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I am tasked with designing a multistage amplifier (maximum 3 stages) for a course project. The project asks us to amplify a sinusoidal signal with an amplitude of 20mV and a frequency of 20kHz. The aim is to achieve maximum symmetry of the signal and to achieve the highest possible gain. Input-output phase is not of consideration. The topology may be DC or AC coupled. Vcc is +12V. Only CE and CC amps are allowed.

I have designed a common-emitter amplifier that has a gain of approximately -200 and I am happy with the gain. However, I observe significant clipping on the negative cycle of the output signal.

I know from my courses that to achieve maximum symmetrical swing, the Vc and Vce voltages should be at a certain level. However, what I want to achieve is to reduce the difference between the positive peak and the negative peak voltages at the output (relative to "center" of the signal). I know that in order to achieve this, I need to make my input signal smaller than 26mV. I have experimented by changing the input voltage to 10mV but I still observed significant asymmetry in terms of positive and negative peaks.

To lower my input signal, do you think that using a common-collector amplifier as first stage is viable? I know that the gain of a common-collector amplifier (at best) is unity and in practical terms is lower than unity, thus it attenuates the input signal to a degree. I am thinking of designing a common-collector amplifier with a NPN BJT as the first stage with a gain of apprixmately 0.1 so that the input signal will be attenuated to around 1-2mV.

Regarding that I need to create this circuit in lab environment, do you think a common-collector as first stage is viable or should I lower the input voltage by simply using a basic voltage divider?

If utilizing a common-collector for this purpose is a good idea, what would be the shortcomings? If its a bad idea, why?

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    \$\begingroup\$ There are many constraints you appear to have over-looked. For instance, when designing an amplifier, it is important to specify the output load and the input impedance. In the absence of these numbers you can't justifiably get anywhere. Also, given that your specification is just for 20 kHz, you could used a highly tuned tank circuit to get really low distortion of the sinewave output but, it won't work particularly well at other frequencies. In short, much more detail needed. \$\endgroup\$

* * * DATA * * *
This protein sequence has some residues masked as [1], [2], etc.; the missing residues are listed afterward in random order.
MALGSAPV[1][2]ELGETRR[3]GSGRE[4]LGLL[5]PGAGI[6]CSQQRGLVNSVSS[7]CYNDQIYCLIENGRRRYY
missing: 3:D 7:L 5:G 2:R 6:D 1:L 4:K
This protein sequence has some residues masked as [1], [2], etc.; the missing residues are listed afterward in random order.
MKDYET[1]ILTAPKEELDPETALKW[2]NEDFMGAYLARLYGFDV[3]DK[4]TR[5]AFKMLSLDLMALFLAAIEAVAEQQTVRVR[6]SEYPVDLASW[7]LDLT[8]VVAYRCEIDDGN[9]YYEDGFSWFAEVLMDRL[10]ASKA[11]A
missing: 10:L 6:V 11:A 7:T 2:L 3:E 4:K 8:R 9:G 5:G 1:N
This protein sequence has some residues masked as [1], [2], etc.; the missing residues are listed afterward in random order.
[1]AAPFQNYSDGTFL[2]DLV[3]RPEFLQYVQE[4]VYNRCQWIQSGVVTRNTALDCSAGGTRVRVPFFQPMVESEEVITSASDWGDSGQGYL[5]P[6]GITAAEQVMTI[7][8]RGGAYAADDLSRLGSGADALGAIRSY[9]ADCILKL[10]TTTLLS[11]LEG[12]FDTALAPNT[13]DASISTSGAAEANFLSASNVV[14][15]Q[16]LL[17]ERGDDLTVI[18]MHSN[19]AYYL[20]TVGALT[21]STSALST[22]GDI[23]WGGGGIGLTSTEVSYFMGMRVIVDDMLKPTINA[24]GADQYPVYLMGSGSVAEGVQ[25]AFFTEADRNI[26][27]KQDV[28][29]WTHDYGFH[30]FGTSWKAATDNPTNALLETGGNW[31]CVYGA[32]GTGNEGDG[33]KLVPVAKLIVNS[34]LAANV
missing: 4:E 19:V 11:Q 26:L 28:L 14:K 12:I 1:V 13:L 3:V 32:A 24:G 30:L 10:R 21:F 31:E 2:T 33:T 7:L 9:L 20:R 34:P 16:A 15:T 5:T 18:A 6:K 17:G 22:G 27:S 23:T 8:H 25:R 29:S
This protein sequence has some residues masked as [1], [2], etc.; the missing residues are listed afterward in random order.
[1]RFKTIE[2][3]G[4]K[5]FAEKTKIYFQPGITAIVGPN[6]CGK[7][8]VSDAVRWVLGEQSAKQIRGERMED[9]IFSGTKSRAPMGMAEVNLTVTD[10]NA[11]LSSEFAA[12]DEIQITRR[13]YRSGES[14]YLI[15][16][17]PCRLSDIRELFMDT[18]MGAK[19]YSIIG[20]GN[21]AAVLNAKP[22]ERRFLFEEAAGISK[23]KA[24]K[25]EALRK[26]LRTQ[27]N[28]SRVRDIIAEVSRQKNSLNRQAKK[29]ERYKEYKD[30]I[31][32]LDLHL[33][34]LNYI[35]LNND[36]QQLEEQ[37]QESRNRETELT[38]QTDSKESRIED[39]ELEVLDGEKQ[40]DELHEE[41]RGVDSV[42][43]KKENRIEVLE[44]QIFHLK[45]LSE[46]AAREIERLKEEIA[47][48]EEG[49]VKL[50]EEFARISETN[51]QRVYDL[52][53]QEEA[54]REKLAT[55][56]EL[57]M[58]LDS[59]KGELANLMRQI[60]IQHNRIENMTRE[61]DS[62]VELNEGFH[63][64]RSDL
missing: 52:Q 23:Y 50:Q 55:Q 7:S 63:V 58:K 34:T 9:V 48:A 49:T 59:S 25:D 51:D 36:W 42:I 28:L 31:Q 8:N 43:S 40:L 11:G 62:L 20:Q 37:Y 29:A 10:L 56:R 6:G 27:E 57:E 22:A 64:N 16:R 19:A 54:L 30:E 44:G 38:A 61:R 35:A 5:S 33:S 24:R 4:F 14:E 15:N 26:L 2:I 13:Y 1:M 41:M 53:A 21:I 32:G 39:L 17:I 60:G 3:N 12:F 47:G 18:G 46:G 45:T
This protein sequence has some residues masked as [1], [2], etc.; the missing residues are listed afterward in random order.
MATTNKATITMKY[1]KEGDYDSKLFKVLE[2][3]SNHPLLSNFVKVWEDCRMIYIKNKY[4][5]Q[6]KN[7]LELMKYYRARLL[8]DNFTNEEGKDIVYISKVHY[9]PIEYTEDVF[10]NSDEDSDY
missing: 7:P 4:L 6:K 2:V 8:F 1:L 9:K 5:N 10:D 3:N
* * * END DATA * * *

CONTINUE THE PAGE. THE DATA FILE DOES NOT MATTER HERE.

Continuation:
– Andy aka
    Commented Dec 10, 2022 at 12:57
  • \$\begingroup\$ The output is meant to drive an 8 Ohm load. Thus, as the last stage I will definitely use a common-collector amplifer. The input source is either 600 Ohms or 50 Ohms. \$\endgroup\$ Commented Dec 10, 2022 at 13:01
  • \$\begingroup\$ @this_might_be_wrong Standard Class-A pair of BJTs (CC and CE arranged) and one more CE stage at the input. Bootstrap the output to the speaker to generate a constant current used to drive the output stage. That might be considered just two stages, not three, if the "output stage" can wrap up the entire class-A output pair. If so, then an even better design can be achieved using 4 BJTs in 3 stages. But given your writing of the question, I suspect it would take a lot of writing to teach what's needed to get across. \$\endgroup\$
    – jonk
    Commented Dec 11, 2022 at 6:26

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The project asks us to amplify a sinusoidal signal with an amplitude of 20mV and a frequency of 20kHz. The aim is to achieve maximum symmetry of the signal and to achieve the highest possible gain. Input-output phase is not of consideration. The topology may be DC or AC coupled. Vcc is +12V.
The output is meant to drive an 8 Ohm load.
The input source is either 600 Ohms or 50 Ohms.

This specification still seems incomplete. For example, the 8-ohm load with low distortion would suggest a loudspeaker. But the spec allows DC-coupling so the following circuit would meet the spec, but would be woefully inadequate for audio driving a loudspeaker:
woefully inadequate schematic

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  • \$\begingroup\$ I don't know. There's apparently a specification (must only use CE or CC amplifier stage) that's going to make it really hard to qualify a FET. Will have to get really creative, I think, to make that point stick. ;) Though a DC biased source seems to be allowed. \$\endgroup\$
    – jonk
    Commented Dec 11, 2022 at 6:13

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